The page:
The spring game is a preview for the season and with so many early enrollees this year, it is going to give fans and the media a pretty good look at what next season could hold for the Wolverines. So leading up to the scrimmage, we’re going to look a few stats that really matter for next season for Michigan if the Wolverines want to make the Big Ten championship game.
Stat: Michigan defense against the run
2013 review: The Wolverines struggled against the run last season. Brady Hoke and Greg Mattison were in charge of the defensive line, but Michigan never reached any level of consistency with a four-man rush, and pressuring the quarterback was no easy task last season.
The Wolverines allowed 140.2 rushing yards per game last season and 3.8 yards per rush, which put Michigan in the top 40 nationally in both of those categories. But it’s hard to compare the Wolverines’ total allowed rushing yards on a national scale, considering the difference in spread vs. pro-style teams and the effect that has on passing and rushing yardage.
However, comparing Michigan to other Big Ten teams provides a better look at where the Wolverines fell and where they could improve. Michigan finished fifth in the conference in rushing yards allowed per game, behind Michigan State (86.3), Wisconsin (102.5), Ohio State (109.4) and Iowa (128.3).
Though the Wolverines did allow big rushing yards last season, they didn’t allow big rushing scores. Opponents only scored 14 rushing touchdowns on 478 rushes. That means that opposing teams only scored on 3.1 percent of its rush attempts, putting the Wolverines in the top 20 nationally in that statistic.
While the Wolverines kept rushers out of the end zone, they didn’t stop them from picking up yardage, however. Michigan struggled stopping the run in critical situations. On third downs when opponents chose to rush the ball, they converted 47.8 percent of the time. The national average was 49.3, but the Wolverines finished seventh in the Big Ten in that statistic.
And it only got worse when it came to fourth-down rushing conversions, as opponents moved the chains on 71.4 percent of their attempts. That ranked 11th in the Big Ten, only ahead of Ohio State (81.8 percent), and it put Michigan about 10 percent below the national average of 60.8 percent.
Opponents were able to convert on that percentage of third and fourth downs because the Wolverines allowed opposing offenses to pick up too many yards on first and second down. Michigan didn’t pressure opposing quarterbacks enough and get into the backfield nearly enough to wreak havoc. The Wolverines kept 109 rushes from getting past the line of scrimmage, but that was only 22.8 percent of the total rushes.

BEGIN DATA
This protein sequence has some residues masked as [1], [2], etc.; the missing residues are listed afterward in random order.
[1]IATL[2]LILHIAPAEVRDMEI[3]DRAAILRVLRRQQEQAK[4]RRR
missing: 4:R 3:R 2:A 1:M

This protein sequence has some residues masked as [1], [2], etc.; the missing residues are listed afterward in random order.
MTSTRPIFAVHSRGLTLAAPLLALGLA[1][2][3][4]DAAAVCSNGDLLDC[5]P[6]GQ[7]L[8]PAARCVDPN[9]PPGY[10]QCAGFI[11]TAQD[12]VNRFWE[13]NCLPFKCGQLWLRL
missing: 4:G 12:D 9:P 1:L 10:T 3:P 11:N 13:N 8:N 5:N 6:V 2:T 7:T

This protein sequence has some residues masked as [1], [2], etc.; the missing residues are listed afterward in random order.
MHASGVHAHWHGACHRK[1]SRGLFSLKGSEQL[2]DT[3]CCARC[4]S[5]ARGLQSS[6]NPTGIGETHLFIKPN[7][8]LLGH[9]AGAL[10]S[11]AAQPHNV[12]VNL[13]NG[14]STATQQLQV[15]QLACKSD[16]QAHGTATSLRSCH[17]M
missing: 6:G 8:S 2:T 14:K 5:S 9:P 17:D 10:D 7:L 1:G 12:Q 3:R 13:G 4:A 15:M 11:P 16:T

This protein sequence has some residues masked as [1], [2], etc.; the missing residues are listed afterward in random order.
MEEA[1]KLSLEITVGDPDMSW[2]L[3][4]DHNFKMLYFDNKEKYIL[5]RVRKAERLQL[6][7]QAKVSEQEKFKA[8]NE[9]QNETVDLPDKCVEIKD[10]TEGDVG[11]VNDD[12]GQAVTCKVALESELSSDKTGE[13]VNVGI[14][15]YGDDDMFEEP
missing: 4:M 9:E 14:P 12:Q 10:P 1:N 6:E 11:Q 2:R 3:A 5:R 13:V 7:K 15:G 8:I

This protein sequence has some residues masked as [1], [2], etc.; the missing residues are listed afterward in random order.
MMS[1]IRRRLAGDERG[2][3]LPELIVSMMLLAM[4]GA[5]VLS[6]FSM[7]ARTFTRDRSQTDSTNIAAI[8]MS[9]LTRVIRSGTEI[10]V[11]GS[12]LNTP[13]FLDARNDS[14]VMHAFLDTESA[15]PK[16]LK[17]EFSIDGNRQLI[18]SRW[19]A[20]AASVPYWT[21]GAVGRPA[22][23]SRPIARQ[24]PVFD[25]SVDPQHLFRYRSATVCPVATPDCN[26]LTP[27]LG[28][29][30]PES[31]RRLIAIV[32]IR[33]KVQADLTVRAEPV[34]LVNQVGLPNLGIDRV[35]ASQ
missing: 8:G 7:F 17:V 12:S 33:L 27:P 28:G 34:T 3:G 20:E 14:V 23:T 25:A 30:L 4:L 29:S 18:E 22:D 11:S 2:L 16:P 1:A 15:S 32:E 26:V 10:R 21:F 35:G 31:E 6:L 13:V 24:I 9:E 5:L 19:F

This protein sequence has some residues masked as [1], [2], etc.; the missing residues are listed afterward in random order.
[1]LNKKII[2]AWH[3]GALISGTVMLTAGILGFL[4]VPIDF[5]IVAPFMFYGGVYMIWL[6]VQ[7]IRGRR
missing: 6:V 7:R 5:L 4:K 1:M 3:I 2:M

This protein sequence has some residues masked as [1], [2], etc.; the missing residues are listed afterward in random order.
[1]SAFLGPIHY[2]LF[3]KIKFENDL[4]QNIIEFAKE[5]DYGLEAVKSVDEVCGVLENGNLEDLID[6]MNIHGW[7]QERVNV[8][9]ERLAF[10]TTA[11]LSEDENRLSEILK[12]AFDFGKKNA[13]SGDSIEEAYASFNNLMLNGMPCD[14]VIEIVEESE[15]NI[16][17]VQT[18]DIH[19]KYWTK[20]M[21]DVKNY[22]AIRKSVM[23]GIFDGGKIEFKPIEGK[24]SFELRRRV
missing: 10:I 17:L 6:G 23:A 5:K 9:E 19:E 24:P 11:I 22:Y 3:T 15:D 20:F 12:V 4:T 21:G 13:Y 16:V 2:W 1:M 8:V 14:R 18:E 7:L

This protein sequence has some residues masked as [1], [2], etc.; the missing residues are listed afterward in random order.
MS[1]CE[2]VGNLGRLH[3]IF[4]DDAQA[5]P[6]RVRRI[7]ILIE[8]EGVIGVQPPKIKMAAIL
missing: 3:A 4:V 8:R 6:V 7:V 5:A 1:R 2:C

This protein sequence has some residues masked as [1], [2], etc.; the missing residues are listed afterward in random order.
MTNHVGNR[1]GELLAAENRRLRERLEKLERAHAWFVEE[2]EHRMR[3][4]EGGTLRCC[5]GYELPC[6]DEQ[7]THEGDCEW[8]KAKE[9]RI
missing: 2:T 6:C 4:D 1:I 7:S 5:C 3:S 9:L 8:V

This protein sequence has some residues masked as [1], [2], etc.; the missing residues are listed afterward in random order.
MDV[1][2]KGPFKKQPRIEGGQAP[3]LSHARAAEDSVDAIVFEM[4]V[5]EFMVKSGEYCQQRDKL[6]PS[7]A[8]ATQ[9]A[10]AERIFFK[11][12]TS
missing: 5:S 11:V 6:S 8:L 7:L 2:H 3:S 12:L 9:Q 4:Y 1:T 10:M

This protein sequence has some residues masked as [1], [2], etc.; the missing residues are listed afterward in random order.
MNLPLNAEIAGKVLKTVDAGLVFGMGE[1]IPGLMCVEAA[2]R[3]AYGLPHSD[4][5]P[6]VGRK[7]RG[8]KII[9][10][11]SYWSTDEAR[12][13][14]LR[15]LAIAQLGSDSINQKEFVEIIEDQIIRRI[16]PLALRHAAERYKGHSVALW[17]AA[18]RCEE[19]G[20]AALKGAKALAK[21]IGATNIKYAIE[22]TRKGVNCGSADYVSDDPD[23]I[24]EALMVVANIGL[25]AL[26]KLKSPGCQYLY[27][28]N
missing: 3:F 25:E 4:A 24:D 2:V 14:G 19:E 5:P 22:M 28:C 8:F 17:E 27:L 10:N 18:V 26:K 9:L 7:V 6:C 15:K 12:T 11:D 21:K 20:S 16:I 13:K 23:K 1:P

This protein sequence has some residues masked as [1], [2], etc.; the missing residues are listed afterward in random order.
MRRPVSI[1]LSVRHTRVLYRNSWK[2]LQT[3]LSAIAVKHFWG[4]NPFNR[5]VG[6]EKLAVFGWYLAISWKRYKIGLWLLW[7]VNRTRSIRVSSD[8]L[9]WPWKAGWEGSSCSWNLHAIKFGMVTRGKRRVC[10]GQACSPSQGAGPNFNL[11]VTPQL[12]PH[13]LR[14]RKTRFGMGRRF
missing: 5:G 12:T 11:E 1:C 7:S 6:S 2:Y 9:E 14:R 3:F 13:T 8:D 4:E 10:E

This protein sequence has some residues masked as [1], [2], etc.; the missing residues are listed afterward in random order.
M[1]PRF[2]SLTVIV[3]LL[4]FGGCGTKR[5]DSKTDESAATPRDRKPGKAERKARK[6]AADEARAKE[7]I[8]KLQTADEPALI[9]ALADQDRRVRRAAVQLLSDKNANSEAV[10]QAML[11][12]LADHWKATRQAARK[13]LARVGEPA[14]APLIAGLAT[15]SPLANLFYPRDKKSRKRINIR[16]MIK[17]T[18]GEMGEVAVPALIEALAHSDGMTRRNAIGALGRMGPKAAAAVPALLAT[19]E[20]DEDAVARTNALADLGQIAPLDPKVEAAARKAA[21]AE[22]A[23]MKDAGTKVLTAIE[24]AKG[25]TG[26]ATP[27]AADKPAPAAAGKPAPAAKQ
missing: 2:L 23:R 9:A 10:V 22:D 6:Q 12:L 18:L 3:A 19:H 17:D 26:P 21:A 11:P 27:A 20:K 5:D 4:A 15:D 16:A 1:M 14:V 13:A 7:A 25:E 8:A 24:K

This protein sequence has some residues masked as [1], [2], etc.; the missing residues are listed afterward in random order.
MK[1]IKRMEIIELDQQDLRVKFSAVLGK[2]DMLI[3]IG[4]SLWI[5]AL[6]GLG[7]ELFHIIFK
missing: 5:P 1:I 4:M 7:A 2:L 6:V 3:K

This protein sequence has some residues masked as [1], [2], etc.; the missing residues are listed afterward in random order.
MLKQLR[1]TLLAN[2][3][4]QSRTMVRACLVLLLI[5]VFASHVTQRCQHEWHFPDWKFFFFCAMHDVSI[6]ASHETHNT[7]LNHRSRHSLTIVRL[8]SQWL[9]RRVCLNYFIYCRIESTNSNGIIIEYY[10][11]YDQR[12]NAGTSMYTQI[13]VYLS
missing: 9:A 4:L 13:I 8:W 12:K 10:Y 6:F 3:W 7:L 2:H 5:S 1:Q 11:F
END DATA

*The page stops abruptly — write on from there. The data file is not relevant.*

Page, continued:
And once opponents did cross the line of scrimmage, they had relatively good success picking up solid gains. Of the 478 times opponents ran the ball against Michigan, they gained at least five yards on 171 attempts and at least 10 yards on 64 attempts. That means that, on average, at least one in three runs against Michigan got past the defensive line as well as some second-level defenders.
2014 preview: The defensive coaches have shuffled around and Hoke hopes that the combination of Mark Smith on the defensive line and Mattison coordinating the linebackers will allow Michigan to make strides next season.
But, what exactly would those strides be from a statistical standpoint? Here’s a look at the rushing stats allowed by teams that played in BCS bowl games last season and how they compare to Michigan in those same categories. Again, with some of these statistics you face the same issue of schedule and scheme, and that yielding 150 rushing yards to Auburn is a very different statistic than yielding 150 rushing yards to Purdue. But by looking at BCS bowl teams, it does give a general idea of numbers to aim for.
Yards per rush:
Michigan defense: 3.8
BCS bowl team average: 3.6
Touchdowns per rush:
Michigan defense: 3.1 percent
BCS bowl team average: 3.1
Third-down conversion percentage:
Michigan defense: 47.8 percent
BCS bowl team average: 45.1
Fourth-down conversion percentage:
Michigan defense: 71.4 percent
BCS bowl team average: 51.5
Percentage of rushes stopped before the line of scrimmage:
Michigan defense: 22.8 percent
BCS bowl team average: 27.7
Percentage of rushes going for five-plus yards:
Michigan defense: 35.8 percent
BCS bowl team average: 34.4
What these numbers show is that if the Wolverines rushing defense can step up in certain areas, they’ll be pretty similar to that of rushing defenses that played in the biggest games of the 2013-14 season. Obviously there are other parts of the game that need more growth, and the run defense is only a part of the defense as a whole.
Another thing to note about those numbers: Those defensive stats were being put up by teams that typically had much stronger offenses. When an offense is putting up 100 more yards and 14 more points per game and giving up the same amount of yardage as the Wolverines, there’s going to still be a big difference, even if some of the numbers are similar.